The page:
Taking on challenges reflects another thing I often talk about, which is striving for excellence in everything you do. If you’re going to be a leader, you should always strive for excellence, even when facing big challenges. Life’s too short not to do your best.
That kind of goes back to kaizen or continuous improvement. It applies to a person as well as an organization. You should strive to continuously improve yourself, and that doesn’t necessarily mean going out and making more money.
You feel strongly that a company’s true purpose isn’t to make a profit. What is it?
Giving back to the community, the state and the country really is the most important thing that a company can do by itself and through its associates. That’s always the first thing I tell people, and usually it surprises them a little bit. They often think, “First you make a profit,” and that is important for the company to survive and thrive, but giving back should always be a company’s true purpose.
That includes volunteerism. I tell young leaders that they should strive to be involved in community organizations so they can take their leadership skills into the civic world. Organizations need that kind of leadership experience and business expertise.
That’s why I advise young leaders to always strive for excellence in everything they do. You are going to be looked upon to set an example. If you give a half effort it’s going to say to others that that half effort is OK, and that also applies to your work in charitable activities. Don’t just join them for something on your resume. Do your best for them.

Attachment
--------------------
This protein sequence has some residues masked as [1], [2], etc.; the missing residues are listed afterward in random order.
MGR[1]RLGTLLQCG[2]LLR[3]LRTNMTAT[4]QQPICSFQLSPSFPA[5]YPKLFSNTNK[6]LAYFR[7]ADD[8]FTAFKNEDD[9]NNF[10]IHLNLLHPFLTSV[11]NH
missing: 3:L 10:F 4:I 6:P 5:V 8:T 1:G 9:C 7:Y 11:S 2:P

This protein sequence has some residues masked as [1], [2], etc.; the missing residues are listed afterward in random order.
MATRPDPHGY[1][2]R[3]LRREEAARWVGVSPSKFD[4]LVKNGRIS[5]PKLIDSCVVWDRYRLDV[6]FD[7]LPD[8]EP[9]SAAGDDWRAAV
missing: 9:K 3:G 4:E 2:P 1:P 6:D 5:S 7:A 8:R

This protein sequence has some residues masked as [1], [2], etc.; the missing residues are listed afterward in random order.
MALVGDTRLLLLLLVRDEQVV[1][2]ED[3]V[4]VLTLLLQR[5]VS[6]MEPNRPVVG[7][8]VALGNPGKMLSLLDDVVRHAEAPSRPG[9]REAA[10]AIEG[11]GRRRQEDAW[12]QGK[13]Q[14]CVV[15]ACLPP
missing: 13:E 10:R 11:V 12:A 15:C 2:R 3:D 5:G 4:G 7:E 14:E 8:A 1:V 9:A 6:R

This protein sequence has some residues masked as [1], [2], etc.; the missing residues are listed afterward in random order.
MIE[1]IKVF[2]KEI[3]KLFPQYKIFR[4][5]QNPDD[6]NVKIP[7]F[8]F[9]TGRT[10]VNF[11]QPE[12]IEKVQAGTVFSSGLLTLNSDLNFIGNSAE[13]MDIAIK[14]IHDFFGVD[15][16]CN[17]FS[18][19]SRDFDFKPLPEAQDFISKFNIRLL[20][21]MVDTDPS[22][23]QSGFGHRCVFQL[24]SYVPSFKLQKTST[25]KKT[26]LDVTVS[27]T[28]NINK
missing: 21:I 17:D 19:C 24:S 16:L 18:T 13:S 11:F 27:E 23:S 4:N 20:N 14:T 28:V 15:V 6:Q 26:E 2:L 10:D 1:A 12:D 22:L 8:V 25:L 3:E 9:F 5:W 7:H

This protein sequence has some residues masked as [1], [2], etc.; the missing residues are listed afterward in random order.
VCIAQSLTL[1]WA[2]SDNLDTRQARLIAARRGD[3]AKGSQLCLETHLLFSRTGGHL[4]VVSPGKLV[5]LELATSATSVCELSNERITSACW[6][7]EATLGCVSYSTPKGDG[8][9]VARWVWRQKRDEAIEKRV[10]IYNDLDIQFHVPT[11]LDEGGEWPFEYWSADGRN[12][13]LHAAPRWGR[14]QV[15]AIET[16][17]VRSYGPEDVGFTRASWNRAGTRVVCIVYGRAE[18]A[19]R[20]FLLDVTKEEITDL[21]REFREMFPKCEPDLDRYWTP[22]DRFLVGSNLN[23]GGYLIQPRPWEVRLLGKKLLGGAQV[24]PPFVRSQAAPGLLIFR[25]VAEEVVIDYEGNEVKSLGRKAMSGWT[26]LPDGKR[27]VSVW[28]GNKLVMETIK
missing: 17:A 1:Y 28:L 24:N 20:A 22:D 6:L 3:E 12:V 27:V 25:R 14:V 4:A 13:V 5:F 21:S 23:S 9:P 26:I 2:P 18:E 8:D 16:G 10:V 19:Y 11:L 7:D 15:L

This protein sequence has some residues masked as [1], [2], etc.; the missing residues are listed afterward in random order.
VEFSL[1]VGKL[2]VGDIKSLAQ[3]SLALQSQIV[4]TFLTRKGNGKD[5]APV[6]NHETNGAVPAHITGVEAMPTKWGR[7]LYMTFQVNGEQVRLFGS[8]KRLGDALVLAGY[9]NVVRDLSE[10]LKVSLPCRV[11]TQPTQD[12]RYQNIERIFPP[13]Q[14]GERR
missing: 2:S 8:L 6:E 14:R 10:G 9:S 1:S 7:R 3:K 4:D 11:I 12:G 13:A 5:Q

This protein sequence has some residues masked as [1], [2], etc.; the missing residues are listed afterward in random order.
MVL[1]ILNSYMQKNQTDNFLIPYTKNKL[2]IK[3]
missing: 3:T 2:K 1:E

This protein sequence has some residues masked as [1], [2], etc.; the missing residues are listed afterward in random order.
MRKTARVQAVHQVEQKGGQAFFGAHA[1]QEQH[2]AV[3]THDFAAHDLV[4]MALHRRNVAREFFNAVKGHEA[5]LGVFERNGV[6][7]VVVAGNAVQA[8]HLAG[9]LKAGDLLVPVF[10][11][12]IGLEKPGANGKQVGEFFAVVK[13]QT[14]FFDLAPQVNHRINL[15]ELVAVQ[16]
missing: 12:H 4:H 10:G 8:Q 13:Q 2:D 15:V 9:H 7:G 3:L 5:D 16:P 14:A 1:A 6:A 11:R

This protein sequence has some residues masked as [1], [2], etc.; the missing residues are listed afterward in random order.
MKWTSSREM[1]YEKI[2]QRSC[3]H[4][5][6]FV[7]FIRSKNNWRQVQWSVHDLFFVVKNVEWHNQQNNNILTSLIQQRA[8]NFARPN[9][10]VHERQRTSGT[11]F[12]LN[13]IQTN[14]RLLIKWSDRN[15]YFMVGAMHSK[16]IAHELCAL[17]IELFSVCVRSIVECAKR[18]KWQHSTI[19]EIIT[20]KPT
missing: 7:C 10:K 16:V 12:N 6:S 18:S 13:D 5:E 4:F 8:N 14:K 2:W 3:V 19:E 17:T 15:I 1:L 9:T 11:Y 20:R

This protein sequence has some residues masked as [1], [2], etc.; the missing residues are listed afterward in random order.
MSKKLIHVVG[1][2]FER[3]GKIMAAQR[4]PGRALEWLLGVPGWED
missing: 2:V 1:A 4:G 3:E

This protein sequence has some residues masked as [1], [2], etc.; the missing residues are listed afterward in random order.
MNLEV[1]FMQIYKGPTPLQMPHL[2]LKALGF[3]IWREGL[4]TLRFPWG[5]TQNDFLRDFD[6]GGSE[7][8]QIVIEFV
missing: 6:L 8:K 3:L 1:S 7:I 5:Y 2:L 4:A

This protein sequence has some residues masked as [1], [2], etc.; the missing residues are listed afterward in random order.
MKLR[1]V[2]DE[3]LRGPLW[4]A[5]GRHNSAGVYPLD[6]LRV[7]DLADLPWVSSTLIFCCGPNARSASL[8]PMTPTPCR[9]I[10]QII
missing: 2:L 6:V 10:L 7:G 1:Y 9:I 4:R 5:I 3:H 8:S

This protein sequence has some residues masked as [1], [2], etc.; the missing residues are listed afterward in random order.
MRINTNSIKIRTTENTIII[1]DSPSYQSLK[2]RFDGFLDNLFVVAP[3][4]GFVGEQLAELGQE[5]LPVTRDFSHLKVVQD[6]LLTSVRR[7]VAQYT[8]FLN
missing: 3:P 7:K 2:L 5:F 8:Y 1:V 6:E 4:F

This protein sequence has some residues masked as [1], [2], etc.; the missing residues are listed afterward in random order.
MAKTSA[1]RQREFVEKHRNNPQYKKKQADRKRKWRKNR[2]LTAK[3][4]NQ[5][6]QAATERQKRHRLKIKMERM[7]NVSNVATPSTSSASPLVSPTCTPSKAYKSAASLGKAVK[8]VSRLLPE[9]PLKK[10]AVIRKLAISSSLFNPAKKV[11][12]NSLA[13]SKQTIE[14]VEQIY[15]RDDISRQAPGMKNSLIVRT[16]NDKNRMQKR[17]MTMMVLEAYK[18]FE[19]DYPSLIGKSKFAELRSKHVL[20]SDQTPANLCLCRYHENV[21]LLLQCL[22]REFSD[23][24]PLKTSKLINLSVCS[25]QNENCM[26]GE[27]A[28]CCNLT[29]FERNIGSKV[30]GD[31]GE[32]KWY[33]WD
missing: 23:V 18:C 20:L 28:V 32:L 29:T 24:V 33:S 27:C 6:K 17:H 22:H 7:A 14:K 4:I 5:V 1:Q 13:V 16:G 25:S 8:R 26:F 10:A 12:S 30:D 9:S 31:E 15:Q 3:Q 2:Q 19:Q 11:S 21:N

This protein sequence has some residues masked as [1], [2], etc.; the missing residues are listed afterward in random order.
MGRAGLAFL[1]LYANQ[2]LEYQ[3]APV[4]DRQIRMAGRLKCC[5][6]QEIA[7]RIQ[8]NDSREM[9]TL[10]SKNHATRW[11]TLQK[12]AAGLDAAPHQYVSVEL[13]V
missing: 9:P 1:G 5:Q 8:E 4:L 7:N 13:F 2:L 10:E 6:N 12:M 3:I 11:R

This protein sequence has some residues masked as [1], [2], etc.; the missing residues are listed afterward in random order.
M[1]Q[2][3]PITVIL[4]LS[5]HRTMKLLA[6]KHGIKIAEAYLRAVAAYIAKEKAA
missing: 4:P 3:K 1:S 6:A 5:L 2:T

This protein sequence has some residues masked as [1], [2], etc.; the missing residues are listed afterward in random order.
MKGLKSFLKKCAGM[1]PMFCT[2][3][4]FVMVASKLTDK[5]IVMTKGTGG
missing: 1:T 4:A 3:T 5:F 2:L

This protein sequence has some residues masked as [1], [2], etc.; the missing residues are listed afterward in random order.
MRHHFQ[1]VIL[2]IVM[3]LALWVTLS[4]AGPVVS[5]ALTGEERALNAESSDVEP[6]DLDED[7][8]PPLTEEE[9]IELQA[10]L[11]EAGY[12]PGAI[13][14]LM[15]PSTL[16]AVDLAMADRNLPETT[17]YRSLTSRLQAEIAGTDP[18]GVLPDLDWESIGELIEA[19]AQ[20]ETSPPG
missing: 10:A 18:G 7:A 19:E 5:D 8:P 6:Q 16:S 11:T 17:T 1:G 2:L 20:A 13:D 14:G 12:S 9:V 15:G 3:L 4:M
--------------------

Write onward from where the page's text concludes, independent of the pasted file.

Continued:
You also say the interests of associates should always be top-of-mind.
Business leaders should always weigh the interests of production and the interests of their associates as equally as possible. That can seem a little confusing, because people think you do only what’s best to improve production, but there’s no production without your associates, and your quality is going tosuffer if you don’t have satisfied associates.
Also, if an associate wants to talk to you, for that moment, whatever matters to that associate should be the most important thing that matters to you.
The fact is, I never built a single car; the associates did. In many respects, they were more important to the company than I was.
You’re one of the founders of ILADD (Independent Living for Adults with Developmental/Intellectual Disabilities). How did that come about?